31 July 1970: the Royal Navy ends daily rum ration

One of the Royal Navy's most popular traditions came to an end on this day in 1970 when the last of the rum ration was doled out.

Leander-class frigate at their last rum ration © Evening Standard/Hulton Archive/Getty images
Sailors on a Leander-class frigate get their final rum ration
(Image credit: © Evening Standard/Hulton Archive/Getty images)

Until the 17th century, sailors in the Royal Navy were given a daily beer ration of five pints, partly to compensate for the harsh physical demands of life on board, and partly because ordinary water quickly spoiled.

However, the growth in long-haul voyages made even beer impractical, so it was gradually replaced with a half-pint of the newly discovered rum. Rum's much higher alcoholic content (58%-95% versus 5%) meant it lasted longer, and far smaller quantities were needed to produce the same level of inebriation.

This kept morale up. It also meant sailors were frequently drunk. To preserve order on board, and ensure that sailors were fit for duty, punishments for outrageous drunkenness were severe, including public flogging with a braided rope known as the 'cat-o-nine tails' (only banned in 1879).

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In 1913, the then First Lord of the Admiralty, Winston Churchill, famously said that the chief traditions of the Royal Navy were "rum, sodomy and the lash". Sailors who declined the ration were paid nine pence (roughly £3.63 in today's money).

Over time the ration was scaled back. In 1740 it was diluted to produce "grog", with the ration split into two servings. In the 19th century it was cut to the equivalent of a quarter of a pint (1823), then an eighth (1850). The reduction in physical labour and the need to be sober while operating complex machinery meant the "daily tot" was finally phased out in 1970.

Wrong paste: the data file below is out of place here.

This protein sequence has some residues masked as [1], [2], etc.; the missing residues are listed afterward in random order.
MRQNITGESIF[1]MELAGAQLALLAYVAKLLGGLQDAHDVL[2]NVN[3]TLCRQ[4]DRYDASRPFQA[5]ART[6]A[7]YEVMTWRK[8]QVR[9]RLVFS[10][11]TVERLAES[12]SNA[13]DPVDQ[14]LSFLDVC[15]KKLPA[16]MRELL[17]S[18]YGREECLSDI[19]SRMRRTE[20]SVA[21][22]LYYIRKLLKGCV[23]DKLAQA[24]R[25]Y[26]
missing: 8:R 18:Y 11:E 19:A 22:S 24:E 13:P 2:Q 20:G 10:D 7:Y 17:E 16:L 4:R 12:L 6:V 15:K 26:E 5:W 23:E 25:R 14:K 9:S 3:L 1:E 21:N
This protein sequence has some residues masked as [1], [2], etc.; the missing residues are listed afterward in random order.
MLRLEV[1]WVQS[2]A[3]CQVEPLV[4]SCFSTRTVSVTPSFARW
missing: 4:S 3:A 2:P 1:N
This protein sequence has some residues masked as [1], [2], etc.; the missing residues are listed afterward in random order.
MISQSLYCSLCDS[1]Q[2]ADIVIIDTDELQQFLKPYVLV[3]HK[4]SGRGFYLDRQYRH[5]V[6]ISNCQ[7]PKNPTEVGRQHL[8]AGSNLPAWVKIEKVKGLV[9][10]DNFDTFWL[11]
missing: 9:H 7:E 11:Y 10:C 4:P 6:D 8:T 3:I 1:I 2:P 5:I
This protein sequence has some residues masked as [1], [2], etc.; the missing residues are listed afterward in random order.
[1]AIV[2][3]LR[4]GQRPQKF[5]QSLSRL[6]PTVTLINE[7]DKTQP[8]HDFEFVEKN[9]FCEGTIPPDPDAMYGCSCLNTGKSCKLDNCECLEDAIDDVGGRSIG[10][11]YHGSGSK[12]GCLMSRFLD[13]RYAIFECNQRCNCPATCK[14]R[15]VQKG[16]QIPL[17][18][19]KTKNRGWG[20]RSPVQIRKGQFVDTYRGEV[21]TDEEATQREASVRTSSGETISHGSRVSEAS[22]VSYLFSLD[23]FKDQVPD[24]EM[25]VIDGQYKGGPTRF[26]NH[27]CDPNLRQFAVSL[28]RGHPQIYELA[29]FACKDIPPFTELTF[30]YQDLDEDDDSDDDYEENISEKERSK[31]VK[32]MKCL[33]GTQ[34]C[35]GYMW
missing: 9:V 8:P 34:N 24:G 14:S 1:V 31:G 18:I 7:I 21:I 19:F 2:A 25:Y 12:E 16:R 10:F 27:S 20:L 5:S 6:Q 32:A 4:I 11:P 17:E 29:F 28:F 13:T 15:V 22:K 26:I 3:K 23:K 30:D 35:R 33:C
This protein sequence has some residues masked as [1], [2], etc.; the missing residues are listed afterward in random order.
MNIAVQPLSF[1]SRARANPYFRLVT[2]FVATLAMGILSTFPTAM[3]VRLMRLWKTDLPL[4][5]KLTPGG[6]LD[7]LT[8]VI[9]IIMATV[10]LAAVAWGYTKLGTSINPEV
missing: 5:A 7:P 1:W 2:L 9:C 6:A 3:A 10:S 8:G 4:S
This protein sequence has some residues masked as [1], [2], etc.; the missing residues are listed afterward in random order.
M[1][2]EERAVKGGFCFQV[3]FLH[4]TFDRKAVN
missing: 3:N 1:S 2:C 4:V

Today, all Royal Navy sailors must be under the drink-driving limit while on duty, while some personnel (such as those operating weapons) are effectively banned from drinking alcohol.

Dr Matthew Partridge

Matthew graduated from the University of Durham in 2004; he then gained an MSc, followed by a PhD at the London School of Economics.

He has previously written for a wide range of publications, including the Guardian and the Economist, and also helped to run a newsletter on terrorism. He has spent time at Lehman Brothers, Citigroup and the consultancy Lombard Street Research.

Matthew is the author of Superinvestors: Lessons from the greatest investors in history, published by Harriman House, which has been translated into several languages. His second book, Investing Explained: The Accessible Guide to Building an Investment Portfolio, is published by Kogan Page.

As senior writer, he writes the shares and politics & economics pages, as well as weekly Blowing It and Great Frauds in History columns He also writes a fortnightly reviews page and trading tips, as well as regular cover stories and multi-page investment focus features.

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